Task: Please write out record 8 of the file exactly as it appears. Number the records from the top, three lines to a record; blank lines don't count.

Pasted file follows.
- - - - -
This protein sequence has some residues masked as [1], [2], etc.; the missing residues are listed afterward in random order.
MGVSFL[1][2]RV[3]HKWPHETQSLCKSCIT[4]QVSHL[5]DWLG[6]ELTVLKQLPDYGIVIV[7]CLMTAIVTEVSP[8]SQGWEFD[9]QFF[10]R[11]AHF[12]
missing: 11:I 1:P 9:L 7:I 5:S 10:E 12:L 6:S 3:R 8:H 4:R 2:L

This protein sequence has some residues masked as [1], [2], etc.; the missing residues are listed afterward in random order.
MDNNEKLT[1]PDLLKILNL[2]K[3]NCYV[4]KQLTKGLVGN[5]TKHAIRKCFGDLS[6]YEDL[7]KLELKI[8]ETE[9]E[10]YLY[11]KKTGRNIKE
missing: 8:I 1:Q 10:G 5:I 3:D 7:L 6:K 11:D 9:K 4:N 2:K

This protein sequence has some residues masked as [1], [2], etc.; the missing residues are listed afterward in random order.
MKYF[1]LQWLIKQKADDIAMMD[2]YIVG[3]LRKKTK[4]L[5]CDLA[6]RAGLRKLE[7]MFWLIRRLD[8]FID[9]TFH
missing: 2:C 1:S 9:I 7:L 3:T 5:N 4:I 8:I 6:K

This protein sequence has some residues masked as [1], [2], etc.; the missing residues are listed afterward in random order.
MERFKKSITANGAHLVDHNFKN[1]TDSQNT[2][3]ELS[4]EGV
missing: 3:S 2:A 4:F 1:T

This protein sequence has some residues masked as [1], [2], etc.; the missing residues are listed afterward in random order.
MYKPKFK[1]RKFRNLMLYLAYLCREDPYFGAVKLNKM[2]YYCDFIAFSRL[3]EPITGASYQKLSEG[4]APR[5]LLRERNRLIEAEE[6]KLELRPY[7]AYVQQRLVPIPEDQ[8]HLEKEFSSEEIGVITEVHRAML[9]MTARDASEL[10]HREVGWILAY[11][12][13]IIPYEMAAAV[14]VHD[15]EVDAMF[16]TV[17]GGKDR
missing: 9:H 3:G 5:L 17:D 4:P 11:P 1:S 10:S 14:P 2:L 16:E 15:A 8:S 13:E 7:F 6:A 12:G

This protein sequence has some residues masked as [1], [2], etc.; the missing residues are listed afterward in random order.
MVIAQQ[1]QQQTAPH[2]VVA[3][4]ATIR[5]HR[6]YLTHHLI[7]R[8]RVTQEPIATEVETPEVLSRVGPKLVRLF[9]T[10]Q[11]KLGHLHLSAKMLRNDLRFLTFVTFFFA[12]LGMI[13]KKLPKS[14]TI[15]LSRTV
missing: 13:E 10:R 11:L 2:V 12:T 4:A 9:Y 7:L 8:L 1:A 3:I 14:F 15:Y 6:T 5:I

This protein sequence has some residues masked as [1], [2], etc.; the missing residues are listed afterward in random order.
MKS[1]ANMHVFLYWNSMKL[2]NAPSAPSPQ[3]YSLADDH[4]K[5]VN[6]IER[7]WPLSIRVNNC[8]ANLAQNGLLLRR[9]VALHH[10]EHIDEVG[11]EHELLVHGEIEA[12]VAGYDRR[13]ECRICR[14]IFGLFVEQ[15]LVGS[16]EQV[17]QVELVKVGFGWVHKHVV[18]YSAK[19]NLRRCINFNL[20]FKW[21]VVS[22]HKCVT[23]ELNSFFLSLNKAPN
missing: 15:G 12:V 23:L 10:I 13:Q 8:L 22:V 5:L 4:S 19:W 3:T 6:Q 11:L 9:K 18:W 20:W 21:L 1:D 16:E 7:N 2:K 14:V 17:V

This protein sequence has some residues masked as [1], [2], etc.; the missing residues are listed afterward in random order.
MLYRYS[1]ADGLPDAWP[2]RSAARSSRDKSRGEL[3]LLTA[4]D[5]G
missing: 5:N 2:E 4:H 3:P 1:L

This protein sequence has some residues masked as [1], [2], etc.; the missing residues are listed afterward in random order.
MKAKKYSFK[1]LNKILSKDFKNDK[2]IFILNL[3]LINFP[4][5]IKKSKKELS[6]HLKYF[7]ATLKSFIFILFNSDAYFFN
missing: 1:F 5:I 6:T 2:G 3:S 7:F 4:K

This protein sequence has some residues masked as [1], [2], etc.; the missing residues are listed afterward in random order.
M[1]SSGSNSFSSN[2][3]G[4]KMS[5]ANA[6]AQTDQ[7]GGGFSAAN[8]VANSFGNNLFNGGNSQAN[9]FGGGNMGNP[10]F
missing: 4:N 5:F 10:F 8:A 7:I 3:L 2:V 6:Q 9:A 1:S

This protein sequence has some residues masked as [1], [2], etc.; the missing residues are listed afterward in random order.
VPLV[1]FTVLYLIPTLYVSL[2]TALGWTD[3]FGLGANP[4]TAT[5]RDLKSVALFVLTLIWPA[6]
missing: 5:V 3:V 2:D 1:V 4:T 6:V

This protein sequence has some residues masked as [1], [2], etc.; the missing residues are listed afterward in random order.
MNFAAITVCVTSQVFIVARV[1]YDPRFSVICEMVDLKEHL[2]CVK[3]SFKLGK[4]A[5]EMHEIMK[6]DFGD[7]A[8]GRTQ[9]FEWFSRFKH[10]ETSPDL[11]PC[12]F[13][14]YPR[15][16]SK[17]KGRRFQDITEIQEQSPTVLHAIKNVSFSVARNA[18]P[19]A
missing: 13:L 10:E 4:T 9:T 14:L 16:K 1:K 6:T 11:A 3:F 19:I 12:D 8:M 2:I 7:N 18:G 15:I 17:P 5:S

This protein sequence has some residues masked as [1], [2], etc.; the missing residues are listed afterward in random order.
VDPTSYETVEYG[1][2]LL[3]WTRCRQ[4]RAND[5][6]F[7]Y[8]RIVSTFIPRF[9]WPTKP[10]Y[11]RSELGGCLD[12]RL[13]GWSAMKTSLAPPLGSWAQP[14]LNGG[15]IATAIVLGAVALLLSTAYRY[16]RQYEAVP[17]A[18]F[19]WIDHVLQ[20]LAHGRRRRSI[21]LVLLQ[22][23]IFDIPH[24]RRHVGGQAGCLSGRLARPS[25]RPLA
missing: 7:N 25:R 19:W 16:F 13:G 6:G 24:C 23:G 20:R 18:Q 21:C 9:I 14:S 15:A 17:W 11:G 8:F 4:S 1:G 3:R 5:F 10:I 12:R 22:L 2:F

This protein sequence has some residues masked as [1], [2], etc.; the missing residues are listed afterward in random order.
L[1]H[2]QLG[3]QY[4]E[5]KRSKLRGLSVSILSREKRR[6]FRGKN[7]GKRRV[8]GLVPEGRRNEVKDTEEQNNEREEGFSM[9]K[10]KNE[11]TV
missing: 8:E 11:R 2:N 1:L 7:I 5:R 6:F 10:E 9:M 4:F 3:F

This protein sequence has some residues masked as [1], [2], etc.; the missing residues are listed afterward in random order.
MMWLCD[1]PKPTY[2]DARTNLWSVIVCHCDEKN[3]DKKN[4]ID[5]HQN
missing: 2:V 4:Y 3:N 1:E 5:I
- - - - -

This protein sequence has some residues masked as [1], [2], etc.; the missing residues are listed afterward in random order.
MLYRYS[1]ADGLPDAWP[2]RSAARSSRDKSRGEL[3]LLTA[4]D[5]G
missing: 5:N 2:E 4:H 3:P 1:L